Charlottesville Newspaper Sued After Reporting on Local Family’s Ties to Slavery

ACharlottesville man is suing a local newspaper after it reported on his family’s slaveholding past. Edward Dickinson Tayloe II, a descendant of the earliest English settlers of Virginia, is also part of a lawsuit that seeks to stop the removal of a statue of Confederate General Robert E. Lee by the Charlottesville City Council.

Tayloe’s family history was mentioned in a profile written by the C-Ville Weekly in March. This article may have prompted the lawsuit, but the Tayloe’s slaveholding legacy is well-documented, according to The Daily Beast. The family itself donated nearly 30,000 historical papers, including a plantation ledger that detailed the number of people the family enslaved, to the Virginia Historical Society.

The Tayloe profile was part of a longer piece reporting on the 13 plaintiffs of the Monument Fund v. Charlottesville case, which Tayloe had joined. After the Charlottesville City Council voted to remove the Robert E. Lee statue in February 2017, Tayloe and 12 other co-plaintiffs sued the city of Charlottesville about a month later to prevent the Confederate statue from being removed.

The planned removal of the bronze depiction of the Confederate general became the rallying point for a group of neo-Nazis and white supremacists that descended on the city for the Unite the Right Rally in August 2017. The racist rally ended with the death of Heather Heyer, an anti-racist counter-protester, who was killed when a white supremacist rammed his car into a group of peaceful protesters, injuring 28 others.

In September 2017, the Charlottesville City Council voted to remove the statue honoring Confederate Thomas “Stonewall” Jackson as well, according to The Daily Beast. The second marker was quickly added to Monument Fund v. Charlottesville.

“Both monuments are memorials of the War Between the States,” the plaintiffs wrote in the complaint, “and to the veterans of that War.” Earlier in September, a Virginia judge blocked the removal of the Confederate statue that sparked the Unite the Right Rally. The judge ruled that the removal of the statue violated a state law prohibiting the removal of war memorials.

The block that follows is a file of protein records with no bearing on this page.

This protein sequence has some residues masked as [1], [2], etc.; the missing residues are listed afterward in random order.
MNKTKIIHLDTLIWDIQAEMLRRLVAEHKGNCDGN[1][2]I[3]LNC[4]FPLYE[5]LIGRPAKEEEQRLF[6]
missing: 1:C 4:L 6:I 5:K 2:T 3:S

The C-Ville Weekly piece at the center of Tayloe’s latest lawsuit noted that the plaintiff’s monument lawsuit centers on “whether councilors violated Virginia state law, which forbids the removal of war memorials, when they voted to send the Confederate generals on their way.” In her profile of the plaintiffs, reporter Lisa Provence then went on to list the horrific, dehumanizing cruelties the Tayloe’s forced on enslaved people.

The article also included a quote by Jalane Schmidt, a University of Virginia associate professor, who said: “For generations this family has been roiling the lives of Black people, and this is what [plaintiff Tayloe] chooses to pursue.”

In response, Tayloe sued the C-Ville Weekly, Provence, and Schmidt, alleging that he was defamed by the article. Tayloe claimed that the article unfairly labeled him a racist.

“The result of the publication… was to accuse Plaintiff Tayloe of race-baiting in a political and social atmosphere in Charlottesville, Virginia, where, since August 12, 2017, there is virtually no worse label,” the lawsuit claimed, making a reference to the deadly Unite the Right Rally.

The 76-year-old Vietnam veteran is seeking $1.35 million in damages for “impairment of reputation, diminished standing in the community, humiliation, injury and embarrassment, emotional distress, mental anguish, professional and business harm, loss of earning capacity, loss of income, loss and impairment to contracts, loss of business opportunities and expectancies,” according to Essence.

The American Civil Liberties Union (ACLU) of Virginia, which is handling Schmidt’s defense, labeled their client’s remarks as “political speech at the very core of the First Amendment’s protections.” In court papers, the ACLU said that Tayloe’s defamation claim is a form of legal retaliation intended to restrict Schmidt’s free speech.

“It is intended to send a clear message to others who wish to opine on matters of public concern in which Plaintiff is involved,” the ACLU wrote, according to The Daily Beast. The legal aid organization added, “Disagree or critique Plaintiff Tayloe, then you, too, will face the threat of a lawsuit.”

In a piece written for the ACLU of Virginia in July, Schmidt said that Tayloe’s defamation suit is “a disdainful attempt to stifle speech and prevent me from speaking out about matters of public concern.” She noted that she leads walking tours in Charlottesville to educate people about the city’s slaveholding history, its Confederate monuments, and their connections to white supremacy.

“Marginalized narratives of vulnerable groups of our community must be included in our collective story in order to inform our efforts to make changes in the present and to promote a more just and equitable future,” Schmidt wrote. “First Amendment protections should not be stifled by lawsuits designed to make anyone fearful of the consequences of exercising their rights.”


About the Author

Nicole Rojas is a breaking news writer for The North Star. She has published in various publications, including Newsweek, GlobalPost, IHS Jane’s Defence Weekly, and the Long Island Post. Nicole graduated from Boston University in 2012 with a degree in print journalism. She is an avid world traveler who recently explored Asia and Australia.